Eye-Saddle

A girl who loved horses and poetry

once told me there are tricks you can do

on the eye-saddle of time—remembering,

for example, slows the animal down,

while gratitude, near acrobatic in its scope,

is a trick with tears only fountains know

better how to do. Mere riding, she says,

is not the way to do it — see the world, that is

like an outlaw canvassing the landscape

for routes of escape; no, tricks are what it’s all

about, seeing enhanced, seeing as deliverance.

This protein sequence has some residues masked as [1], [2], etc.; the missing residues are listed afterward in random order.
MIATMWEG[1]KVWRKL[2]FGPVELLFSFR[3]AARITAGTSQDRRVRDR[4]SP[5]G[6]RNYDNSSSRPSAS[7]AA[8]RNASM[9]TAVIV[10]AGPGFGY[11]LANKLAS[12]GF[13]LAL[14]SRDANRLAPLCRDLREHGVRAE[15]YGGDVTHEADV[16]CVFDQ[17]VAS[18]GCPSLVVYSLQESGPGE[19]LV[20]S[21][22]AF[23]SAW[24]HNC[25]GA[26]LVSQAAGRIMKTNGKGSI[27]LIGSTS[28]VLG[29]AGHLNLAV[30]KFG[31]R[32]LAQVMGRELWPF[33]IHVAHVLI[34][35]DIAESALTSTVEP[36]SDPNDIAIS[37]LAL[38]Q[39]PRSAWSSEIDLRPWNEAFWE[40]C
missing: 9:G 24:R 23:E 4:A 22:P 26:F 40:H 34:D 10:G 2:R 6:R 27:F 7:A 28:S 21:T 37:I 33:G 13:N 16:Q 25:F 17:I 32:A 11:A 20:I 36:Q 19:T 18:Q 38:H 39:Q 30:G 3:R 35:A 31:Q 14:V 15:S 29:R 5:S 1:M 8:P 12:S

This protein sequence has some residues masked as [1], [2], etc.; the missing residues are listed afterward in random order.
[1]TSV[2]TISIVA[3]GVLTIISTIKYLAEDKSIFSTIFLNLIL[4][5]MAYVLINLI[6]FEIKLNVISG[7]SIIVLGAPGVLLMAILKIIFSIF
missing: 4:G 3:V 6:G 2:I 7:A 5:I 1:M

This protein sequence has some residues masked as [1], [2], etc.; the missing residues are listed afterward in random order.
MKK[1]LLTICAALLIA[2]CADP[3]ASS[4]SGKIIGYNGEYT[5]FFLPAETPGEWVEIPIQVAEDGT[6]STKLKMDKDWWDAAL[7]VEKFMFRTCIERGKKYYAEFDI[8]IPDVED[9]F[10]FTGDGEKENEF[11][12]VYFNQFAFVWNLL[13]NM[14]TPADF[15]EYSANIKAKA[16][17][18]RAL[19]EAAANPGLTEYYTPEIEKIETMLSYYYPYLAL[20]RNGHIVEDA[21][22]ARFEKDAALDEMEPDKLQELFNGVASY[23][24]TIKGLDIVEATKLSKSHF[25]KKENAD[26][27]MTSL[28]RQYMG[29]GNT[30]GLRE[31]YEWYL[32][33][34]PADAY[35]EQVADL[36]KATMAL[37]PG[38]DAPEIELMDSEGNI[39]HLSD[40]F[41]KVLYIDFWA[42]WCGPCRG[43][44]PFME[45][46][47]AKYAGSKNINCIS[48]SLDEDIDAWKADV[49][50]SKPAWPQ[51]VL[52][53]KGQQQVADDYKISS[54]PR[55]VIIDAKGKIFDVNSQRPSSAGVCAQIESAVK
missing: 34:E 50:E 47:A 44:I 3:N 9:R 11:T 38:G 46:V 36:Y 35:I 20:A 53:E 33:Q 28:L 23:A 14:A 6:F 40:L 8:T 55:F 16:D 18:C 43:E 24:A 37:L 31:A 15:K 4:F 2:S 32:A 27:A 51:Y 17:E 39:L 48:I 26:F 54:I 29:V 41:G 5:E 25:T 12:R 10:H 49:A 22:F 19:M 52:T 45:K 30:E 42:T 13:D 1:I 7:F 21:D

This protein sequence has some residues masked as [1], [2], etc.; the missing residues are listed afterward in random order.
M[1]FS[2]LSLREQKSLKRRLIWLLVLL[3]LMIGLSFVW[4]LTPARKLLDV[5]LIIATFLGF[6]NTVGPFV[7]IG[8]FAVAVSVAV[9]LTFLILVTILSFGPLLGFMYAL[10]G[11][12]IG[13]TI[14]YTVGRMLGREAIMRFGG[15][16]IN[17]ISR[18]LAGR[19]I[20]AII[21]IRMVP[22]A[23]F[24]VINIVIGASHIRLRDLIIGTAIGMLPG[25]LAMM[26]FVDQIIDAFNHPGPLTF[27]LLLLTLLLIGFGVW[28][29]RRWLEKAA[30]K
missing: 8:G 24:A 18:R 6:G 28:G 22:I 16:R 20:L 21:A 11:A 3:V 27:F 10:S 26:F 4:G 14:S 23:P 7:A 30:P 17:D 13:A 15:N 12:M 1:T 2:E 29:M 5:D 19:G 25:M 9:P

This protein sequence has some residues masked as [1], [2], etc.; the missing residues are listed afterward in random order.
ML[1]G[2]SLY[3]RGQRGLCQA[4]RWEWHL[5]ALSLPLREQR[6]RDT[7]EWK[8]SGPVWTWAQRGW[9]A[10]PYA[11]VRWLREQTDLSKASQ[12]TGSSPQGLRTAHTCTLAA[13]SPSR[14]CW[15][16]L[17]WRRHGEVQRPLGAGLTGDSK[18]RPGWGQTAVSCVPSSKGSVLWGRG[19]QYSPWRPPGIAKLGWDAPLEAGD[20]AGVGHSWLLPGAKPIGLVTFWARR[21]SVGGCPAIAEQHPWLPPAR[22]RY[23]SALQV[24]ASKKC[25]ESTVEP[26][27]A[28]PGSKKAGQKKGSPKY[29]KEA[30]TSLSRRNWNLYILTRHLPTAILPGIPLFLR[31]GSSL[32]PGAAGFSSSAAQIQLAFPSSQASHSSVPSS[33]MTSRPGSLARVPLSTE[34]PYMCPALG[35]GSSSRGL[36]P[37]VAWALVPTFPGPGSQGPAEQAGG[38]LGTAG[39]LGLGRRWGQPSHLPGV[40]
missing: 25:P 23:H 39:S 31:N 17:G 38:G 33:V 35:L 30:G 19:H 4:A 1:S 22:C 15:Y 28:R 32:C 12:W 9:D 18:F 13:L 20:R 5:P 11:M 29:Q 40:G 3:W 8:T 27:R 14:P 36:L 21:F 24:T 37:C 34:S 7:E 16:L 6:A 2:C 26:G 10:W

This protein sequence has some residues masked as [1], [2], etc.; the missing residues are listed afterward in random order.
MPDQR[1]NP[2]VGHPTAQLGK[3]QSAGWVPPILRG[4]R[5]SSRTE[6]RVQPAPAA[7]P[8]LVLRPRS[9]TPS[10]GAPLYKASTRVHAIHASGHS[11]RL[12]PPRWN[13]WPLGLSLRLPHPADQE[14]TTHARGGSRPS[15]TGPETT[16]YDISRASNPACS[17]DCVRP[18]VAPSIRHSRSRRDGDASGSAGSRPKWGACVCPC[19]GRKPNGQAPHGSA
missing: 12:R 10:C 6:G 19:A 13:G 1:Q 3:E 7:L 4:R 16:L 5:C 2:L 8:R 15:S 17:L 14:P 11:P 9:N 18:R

Some just have a knack for it, while others must

work with consternation, fierce attention —

an ointment to the leathery hide they have never fit

between their legs quite as snugly as her:

poet-rider in the eye-saddle, clicking her tongue,

making words go where she wants them,

leading the wind through inertia’s dark grasses. 

Published online April 22 2015.

Sally Ito is a poet and translator who lives in Winnipeg, Manitoba. Her most recent poetry book, Alert to Glory, was published by Turnstone Press in 2011. 


Poetry Only cover image

This piece was published in ‘Poetry Only,’ the Spring 2015 issue of CV2.

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